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Wakulla Times Article-July 2010-- Boating Safety

The top college football teams in the country want to be ranked in the Top 10 poll. The ranking shows how well the teams are doing and add a little prestige to their football programs. But there is one Top 10 poll that no county wants to be in, the state boating accident ranking list.

The most recent statistics compiled for boating accidents are from 2008 and Monroe County tops the state in this dubious distinction. Other counties with lots of boating accidents include second ranked Miami-Dade, third ranked Pinellas, fourth ranked Palm Beach and fifth ranked Broward. The rest of the Top 10 list includes Collier, Bay, Brevard, Lee and Duval counties.

Wakulla County is in the middle of the 2010 boating and swimming season and many area residents have been enjoying the coast for recreational activities. We hope that your summer months will be safe and enjoyable.

Just as drinking and driving don’t mix, alcohol consumption and boating can be a dangerous combination.

Most states define impairment at .10 percent Blood Alcohol Content (B.A.C.). However, even lower levels of blood alcohol may affect a person's balance, vision or judgment. This can be especially dangerous when on the water.

Alcohol impacts an individual's sense of balance. A moment of dizziness or even a misstep may not cause any harm on your patio or in a restaurant, but it can lead to disaster on the water.

Safe boating requires good vision and too much alcohol can seriously restrict your vision. It can create a "tunnel vision" effect, reducing peripheral vision. It can impair your ability to "focus" on objects and it can reduce your night vision, especially for reds and greens, the colors of running lights.

Operating a boat is at least as complicated as driving a car and a boating accident can be just as dangerous as an automobile accident. According to state statistics, fifty percent of all boating fatalities are alcohol related. Operating a boat while intoxicated is illegal and dangerous.

A number of things can influence how alcohol affects you. Drinking on an empty stomach, when you’re tired, tense or on medication can all increase alcohol's effects. How fast you drink and the amount of alcohol in your drink can also affect alcohol's impact.

Cold showers, hot coffee and other "remedies" won't make you sober. Only time will do that. All you can do is wait. Your body can process about one drink in an hour, so pace yourself.

While you are on the water make sure you follow proper safety planning. Everyone, on all types of boats, should wear properly-fitted life jackets, or personal flotation devices (PFD). By wearing a life jacket, you can dramatically decrease your chances of drowning in a boating incident.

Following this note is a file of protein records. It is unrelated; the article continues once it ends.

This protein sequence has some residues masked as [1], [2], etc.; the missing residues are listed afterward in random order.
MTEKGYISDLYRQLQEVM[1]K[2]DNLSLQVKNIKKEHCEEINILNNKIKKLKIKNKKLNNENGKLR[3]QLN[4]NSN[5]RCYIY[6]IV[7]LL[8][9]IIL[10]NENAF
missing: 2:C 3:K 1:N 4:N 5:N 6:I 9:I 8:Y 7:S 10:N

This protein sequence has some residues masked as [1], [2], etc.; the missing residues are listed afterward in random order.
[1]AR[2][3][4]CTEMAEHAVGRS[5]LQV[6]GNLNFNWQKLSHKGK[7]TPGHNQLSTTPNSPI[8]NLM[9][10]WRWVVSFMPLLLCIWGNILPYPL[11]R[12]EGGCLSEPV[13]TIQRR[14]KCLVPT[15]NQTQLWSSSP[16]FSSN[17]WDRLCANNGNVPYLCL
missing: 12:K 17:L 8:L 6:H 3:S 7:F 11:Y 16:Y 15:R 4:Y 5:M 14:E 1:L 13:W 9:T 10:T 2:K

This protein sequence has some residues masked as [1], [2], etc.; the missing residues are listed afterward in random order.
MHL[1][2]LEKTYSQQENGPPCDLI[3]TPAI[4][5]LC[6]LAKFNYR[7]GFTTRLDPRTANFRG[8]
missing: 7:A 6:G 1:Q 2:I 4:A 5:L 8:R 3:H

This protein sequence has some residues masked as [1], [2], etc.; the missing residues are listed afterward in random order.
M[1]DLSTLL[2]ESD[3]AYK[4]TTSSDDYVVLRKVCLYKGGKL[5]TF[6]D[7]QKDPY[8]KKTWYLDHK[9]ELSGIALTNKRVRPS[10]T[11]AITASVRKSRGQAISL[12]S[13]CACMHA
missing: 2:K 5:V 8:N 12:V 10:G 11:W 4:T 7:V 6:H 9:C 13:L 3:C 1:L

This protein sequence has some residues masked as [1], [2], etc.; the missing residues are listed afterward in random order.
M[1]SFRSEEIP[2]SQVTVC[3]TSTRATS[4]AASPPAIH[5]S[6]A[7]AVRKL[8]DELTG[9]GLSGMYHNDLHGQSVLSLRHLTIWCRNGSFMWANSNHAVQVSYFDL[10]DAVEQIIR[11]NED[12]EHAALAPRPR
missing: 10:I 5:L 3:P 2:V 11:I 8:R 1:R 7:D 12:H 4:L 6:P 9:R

Recreational boating—enjoyed by more than 70,000,000 Americans each year—can be a wonderful way to spend time with family and friends. And making boating safety a priority can ensure that it stays fun.

In 2007, 4,586 people were injured and 605 died in boating incidents. Of those who drowned, nine out of 10 were not wearing life jackets.

More than two-thirds (69 percent) of fatal boating incident victims drowned in 2007.

An estimated 427 lives could have been saved in 2007 if all boaters had worn life jackets.

Alcohol use was the leading contributing factor in fatal boating incidents.

Properly fitted life jackets can prevent drowning and should be worn by everyone on any boat, at all times. Coast Guard-approved life jackets are now better looking and more comfortable.

People operating boats can help keep their passengers safe.  Boating education courses teach the regulatory and statutory rules ("Rules of the Road") for safe operation and navigation of recreational boats.

Know your boat's load limit, and don't exceed it. A safe boat is a well-equipped boat. Always carry the necessary safety gear and know how to use it.

Knowing how to swim just makes good sense if you spend time on the water. If you don't know how, learn. However, even good swimmers do not always survive the shock or panic of sudden immersion in cold water.

Don't overdo your boating fun. In three hours of normal boating, the noise, motion, sun, wind and glare can frequently double an individual's reaction time.

There are a few exceptions, but for the most part, anyone born on or after Jan. 1, 1988 who operates a vessel powered by 10 horsepower or more motor must pass an approved boater safety course and have in his/her possession photographic identification and a boating safety education identification card issued by the Florida Fish and Wildlife Conservation Commission.

May is recognized annually as Boating Safety Month since it is the beginning of some of the heaviest boating activity. Local governments, including Wakulla County, recognize the event with a proclamation.

Whereas, recreational boating continues to grow in popularity and millions of Americans

are choosing this activity as an ideal way to relax with their families;

Whereas, the increasing public participation in this healthy outdoors sport has

emphasized the need for greater attention to courtesy and safety to minimize incidents

which often lead to boating mishaps;

Whereas, a significant number of boaters who lost their lives by drowning would have

had a better chance of surviving had they worn their life jacket;

Whereas, the Flotilla 12 St. Marks and Flotilla 13 Shell Point-District 8 Coastal Region

of the United States Coast Guard Auxiliary supports safe boating and provides safety

programs for the general public which result in our waterways having a safer and almost

accident free record.

Wakulla County Commissioners signed their 2010 proclamation at their meeting on May 17.

 

Know Your Zone